29Eugenol Clove oil, nutmeg, cinnamon, basil, bay leaf, wormwoodNR
30EvodiamineExtracted from the Tetradium genus of plants; Euodia, Evodia, or Bee bee treeNR
31Gamma-tocotrienol Rice bran oil and palm oil, wheat germ, barley, saw palmetto, anattoNR
32GarcinolRind of the fruit of Garcinia indica; popularly known as Kokum or MangosteenNR R
33GenisteinLupin, fava beans, soybeans, kudzu, and psoralea being the primary food source, also in the medicinal plants, Flemingia vestita and F. macrophylla, and coffee, Sophora japonicaNR
35GlabridinRoot extract of licorice (Glycyrrhiza glabra).NR
36Glycyrrhetinic acidLiquoriceNR
37GlycyrrhizinGlycyrrhiza glabra (liquorice) rootNR
38GuggulsteroneResin of the guggul plant, Commiphora mukulNR
39Indiruibin-3’-monoximeActive ingredient of Danggui Longhui Wan, a mixture of plants that is used in traditional Chinese medicine; Indigo Plant (Isatis Root, Isatis Leaf)NoneR
40Indole 3-carbinol High levels in cruciferous vegetables such as broccoli, cabbage, cauliflower, brussels sprouts, collard greens and kaleNR
41KahweolBeans of Coffea Arabica; an antioxidant diterpene that remains in unfiltered coffee beverages, such as Turkish and Scandinavian coffee NoneR
42LinaloolCinnamomum tamala, Cannabis sativa, Ocimum basilicum, Solidago chilensis MeyenArtemisia vulgaris (mugwort), Humulus lupulus
43LupeolMango, Acacia visco and Abronia villosa; dandelion coffeeNR
44LuteinHigh quantities in green leafy vegetables such as spinach, kale and yellow carrots, dandelion, NR
45Lycopene Tomatoes, red carrots, watermelons, gac, and papayas, asparagus, parsley, autumn olive, pink guava, papaya, seabuckthorn, wolfberry (goji, a berry relative of tomato), and rosehipNR
46MangiferinMangoes,in Iris unguicularis, Anemarrhena asphodeloides rhizomes, and in Bombax CeidaNoneR
47MangostinMangosteen tree (Garcinia mangostana)NoneR
48Myricetin Oranges, Sea Buckthorn, Chia seeds (Salvia hispanica), Carob extract (Ceratonia siliqua), Pistachio extract (Pistacia lentiscus), Grape Seed Extract, Cruciferous vegetables such as broccoli, cabbage, chinese cabbage, but not cauliflower, Peppers (capsicum family) including red chili, green chili, bell pepper,garlic, walnuts, onionsNR
49OleandrinOleander (Nerium oleander L.)NoneR R
50Oleanolic acid Olive oil, Phytolacca americana (American pokeweed), and Syzygium spp, Siberian Ginseng (leaves), Olive Leaf, European Mistletoe (leaves), Basil, garlicN NR
51Phenethyl isothiocyanate (PEITC)Cruciferous vegetablesNR
52Phytic acid (inositol hexakisphosphate (IP6))Grains, seeds and beans. Rich sources of phytic acid are wheat bran and flaxseed (3 % phytic acid)
53Piceatannol Roots of Norway spruces (Picea abies), seeds of the palm Aiphanes horrida and in Gnetum cleistostachyum; Piceatannol is a metabolite of resveratrol found in red wine, grapes, passion fruit, white tea, and Japanese knotweed, blackberriesNoneR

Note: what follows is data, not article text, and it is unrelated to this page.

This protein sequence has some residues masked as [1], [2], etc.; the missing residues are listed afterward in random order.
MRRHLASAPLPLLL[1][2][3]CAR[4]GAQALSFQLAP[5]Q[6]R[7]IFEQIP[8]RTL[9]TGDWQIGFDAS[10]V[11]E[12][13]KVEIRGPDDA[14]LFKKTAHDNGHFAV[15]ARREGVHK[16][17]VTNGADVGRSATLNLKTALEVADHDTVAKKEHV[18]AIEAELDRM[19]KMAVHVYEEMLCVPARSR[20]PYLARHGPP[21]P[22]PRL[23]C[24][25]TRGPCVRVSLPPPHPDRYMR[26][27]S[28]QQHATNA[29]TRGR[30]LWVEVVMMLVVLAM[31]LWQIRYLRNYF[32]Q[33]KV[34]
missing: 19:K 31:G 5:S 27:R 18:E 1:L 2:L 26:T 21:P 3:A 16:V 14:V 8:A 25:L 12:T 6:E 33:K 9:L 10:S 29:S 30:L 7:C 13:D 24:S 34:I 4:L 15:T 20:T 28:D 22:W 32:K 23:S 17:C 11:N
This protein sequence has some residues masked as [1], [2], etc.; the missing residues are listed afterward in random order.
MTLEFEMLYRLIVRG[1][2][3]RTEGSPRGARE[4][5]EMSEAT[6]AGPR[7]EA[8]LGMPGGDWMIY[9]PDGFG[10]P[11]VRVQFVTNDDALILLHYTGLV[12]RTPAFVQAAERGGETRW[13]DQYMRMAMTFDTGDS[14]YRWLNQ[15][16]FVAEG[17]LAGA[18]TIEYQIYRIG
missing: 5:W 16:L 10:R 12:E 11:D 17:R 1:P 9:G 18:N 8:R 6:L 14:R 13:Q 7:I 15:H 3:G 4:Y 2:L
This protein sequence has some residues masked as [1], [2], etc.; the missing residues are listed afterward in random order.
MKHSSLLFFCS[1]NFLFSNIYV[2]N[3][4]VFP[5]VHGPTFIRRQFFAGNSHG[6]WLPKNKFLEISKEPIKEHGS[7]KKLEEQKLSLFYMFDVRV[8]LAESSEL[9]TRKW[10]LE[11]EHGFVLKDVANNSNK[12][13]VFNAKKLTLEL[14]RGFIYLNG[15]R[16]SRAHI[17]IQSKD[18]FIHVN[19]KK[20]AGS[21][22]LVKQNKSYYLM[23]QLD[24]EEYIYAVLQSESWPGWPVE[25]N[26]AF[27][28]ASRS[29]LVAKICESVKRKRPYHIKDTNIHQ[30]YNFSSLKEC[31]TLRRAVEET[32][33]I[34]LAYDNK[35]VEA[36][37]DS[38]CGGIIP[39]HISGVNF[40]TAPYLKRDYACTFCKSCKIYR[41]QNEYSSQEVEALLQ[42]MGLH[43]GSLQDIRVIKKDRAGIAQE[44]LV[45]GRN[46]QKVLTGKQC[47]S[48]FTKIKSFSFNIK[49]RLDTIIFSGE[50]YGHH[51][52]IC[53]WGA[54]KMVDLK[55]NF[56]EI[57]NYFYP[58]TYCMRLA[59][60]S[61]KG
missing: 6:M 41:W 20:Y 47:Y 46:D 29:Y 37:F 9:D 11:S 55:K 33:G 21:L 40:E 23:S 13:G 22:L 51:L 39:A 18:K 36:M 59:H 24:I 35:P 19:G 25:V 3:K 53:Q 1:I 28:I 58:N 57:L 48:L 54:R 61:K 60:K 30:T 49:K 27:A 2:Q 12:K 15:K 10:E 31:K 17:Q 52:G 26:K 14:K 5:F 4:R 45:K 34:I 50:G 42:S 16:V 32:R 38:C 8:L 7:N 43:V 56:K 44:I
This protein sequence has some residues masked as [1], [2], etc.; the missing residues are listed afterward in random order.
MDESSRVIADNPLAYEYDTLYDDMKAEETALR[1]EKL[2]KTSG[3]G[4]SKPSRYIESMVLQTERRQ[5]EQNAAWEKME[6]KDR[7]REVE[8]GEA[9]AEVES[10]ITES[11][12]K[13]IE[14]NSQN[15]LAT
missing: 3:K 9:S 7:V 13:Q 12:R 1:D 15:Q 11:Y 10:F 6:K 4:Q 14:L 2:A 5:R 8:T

54PiperineBlack pepper and long pepper, West African pepperN N NR R
55PlumbaginPlumbago, Drosera and Nepenthes, black walnut drupe (Juglans nigra)NoneR
56QuercetinApple, tea, onion, nuts, berries, cauliflower and cabbageN NR R
57Quinic acidCinchona bark, coffee beansNR
58RsveratrolSkin of grapes, blueberries, raspberries, and mulberries; Japanese knotweed; muscadine grapes; peanuts, especially sprouted peanuts; N NR
59SanguinarineBloodroot (Sanguinaria canadensis), Mexican prickly poppy Argemone mexicana, Chelidonium majus and Macleaya cordataNoneR
60SesaminSesame Seed Oil and Sesame Seeds (Sesamum indicum)NR
61Silymarin Milk thistle seedsNR
62SulforaphaneCruciferous vegetables such as Brussels sprouts, cabbage, cauliflower, bok choy, kale, collards, Chinese broccoli, broccoli raab, kohlrabi, mustard, turnip, radish, arugula, and watercress; highest levels in 3 day old broccoli sproutsNR
63TanshinonesSalvia miltiorrhiza (simplified Chinese: 丹参; traditional Chinese: 丹參; pinyin: dānshēn), also known as red sage, Chinese sage, tan shen, or danshenNR
64Tanshinones IIASalvia miltiorrhiza (simplified Chinese: 丹参; traditional Chinese: 丹參; pinyin: dānshēn), also known as red sage, Chinese sage, tan shen, or danshenNR
65Theaflavin-3,3’-digallate Black teaNR
66ThymoquinoneNigella sativa (Black cumin seed); kolanji seedsN N NR R
67Ursolic acidApples, basil, bilberries, cranberries, elder flower, peppermint, rosemary, lavender, oregano, thyme, sage, holy basil, hawthorn, and prunesNR R
68WogoninScutellaria baicalensis (Baikal skullcap); active ingredients of Sho-Saiko-To, a Japanese herbal supplementNR
69Yakuchinone AIsolated from Alpinia oxyphylla Miquel; Yi Zhi Ren; Sharp-Leaf Galangal(Seed)N NR
70Yakuchinone BIsolated from Alpinia oxyphylla Miquel; Yi Zhi Ren; Sharp-Leaf Galangal(Seed)N NR
71ZerumboneZingiber zerumbet also known as bitter ginger; locally known to the Malay as “Lempoyang” NoneR